The central bank will start distributing crisp notes to public from Sunday
KATHMANDU, Sept 26: Nepal Rastra Bank (NRB) has started circulating new banknotes for the upcoming festive season to the public from Sunday.
Though the central bank itself will distribute crisp banknotes to the public from October 2, it started distributing such notes to the bank and financial institutions (BFIs) from Sunday.
The central bank estimates that it will issue around Rs 8 billion in different denominations ahead of the Dashain-Tihar-Chhath festive season.
The central bank will provide exchange facility of two bundles of bank notes of Rs 5, Rs 10, Rs 20 and Rs 50 denominations, and a bundle of Rs 100 denomination per individual from its own office from next Sunday.
Each bundle contains 100 bills.
An individual can exchange up to Rs 32,000. Last year, the central bank had fixed such limit at Rs 22,000 per person.
People in Kathmandu can exchange new banknotes from the central bank's Currency Management Department, Thapathali, while people outside valley can avail such service from the central bank's eight offices across the country.
The NRB is distributing Rs 1.5 billion worth of banknotes from commercial banks, Rs 200 million from development banks and Rs 70 million from finance companies in Kathmandu Valley.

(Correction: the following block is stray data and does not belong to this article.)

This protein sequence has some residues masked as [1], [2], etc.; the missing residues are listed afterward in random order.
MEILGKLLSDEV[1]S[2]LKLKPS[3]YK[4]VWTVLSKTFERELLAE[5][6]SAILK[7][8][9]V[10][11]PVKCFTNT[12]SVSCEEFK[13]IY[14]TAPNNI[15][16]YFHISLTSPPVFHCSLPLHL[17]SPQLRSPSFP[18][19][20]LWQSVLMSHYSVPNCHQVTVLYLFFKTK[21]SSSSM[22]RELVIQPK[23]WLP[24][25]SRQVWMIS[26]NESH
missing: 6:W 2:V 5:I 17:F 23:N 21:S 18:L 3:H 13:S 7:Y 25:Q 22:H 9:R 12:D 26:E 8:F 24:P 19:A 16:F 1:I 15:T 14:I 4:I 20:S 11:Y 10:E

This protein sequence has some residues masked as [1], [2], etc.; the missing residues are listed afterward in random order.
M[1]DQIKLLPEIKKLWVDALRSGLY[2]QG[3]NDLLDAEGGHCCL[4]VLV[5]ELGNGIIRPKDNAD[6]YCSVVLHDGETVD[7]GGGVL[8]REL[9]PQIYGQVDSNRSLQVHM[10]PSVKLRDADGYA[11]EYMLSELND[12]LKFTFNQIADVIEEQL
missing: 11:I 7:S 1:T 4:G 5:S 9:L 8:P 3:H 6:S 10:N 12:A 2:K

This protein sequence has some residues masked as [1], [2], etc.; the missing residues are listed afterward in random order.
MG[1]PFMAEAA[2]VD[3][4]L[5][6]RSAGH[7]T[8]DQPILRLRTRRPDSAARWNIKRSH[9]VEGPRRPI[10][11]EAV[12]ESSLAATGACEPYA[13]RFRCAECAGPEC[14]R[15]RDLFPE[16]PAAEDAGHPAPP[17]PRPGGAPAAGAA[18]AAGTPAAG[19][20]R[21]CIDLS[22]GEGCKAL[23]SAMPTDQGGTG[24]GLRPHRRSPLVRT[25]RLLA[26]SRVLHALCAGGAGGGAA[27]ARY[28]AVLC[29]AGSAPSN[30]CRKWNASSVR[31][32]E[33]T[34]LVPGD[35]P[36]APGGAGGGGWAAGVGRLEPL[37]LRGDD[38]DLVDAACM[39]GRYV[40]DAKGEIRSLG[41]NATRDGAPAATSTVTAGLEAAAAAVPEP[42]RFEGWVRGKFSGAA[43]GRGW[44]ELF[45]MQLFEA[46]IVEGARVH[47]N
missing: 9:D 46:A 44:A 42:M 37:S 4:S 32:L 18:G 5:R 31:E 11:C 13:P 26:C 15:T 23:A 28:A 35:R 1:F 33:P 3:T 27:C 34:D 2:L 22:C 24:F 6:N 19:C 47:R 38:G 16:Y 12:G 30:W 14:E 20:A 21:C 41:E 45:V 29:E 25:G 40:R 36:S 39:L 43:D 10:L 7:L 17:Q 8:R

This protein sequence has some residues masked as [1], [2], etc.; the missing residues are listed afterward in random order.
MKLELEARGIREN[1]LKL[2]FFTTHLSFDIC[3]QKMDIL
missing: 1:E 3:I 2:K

Bhuban Kadel, executive director at the Currency Management Department of the NRB, told Republica that the central bank started distributing new notes to the BFIs from Sunday itself. "We have provided new banknotes of up to Rs 90 million to big banks like Rastriya Banijya Bank Ltd and Nepal Bank Ltd. They come with the check and withdraw money from their account in the central bank. While giving them cash, we offer them fresh and crisp banknotes," he explained.
Last year, the central bank had circulated a total of Rs 57.86 billion, including the denomination of Rs 1,000, in the festival season last year.
The NRB has been distributing new banknotes ahead of Dashain and Tihar festivals to meet the rising demand for crisp notes during major festivals. The customary practice of offering new notes while receiving Tika during Dashain and Tihar festivals increases demand for new notes.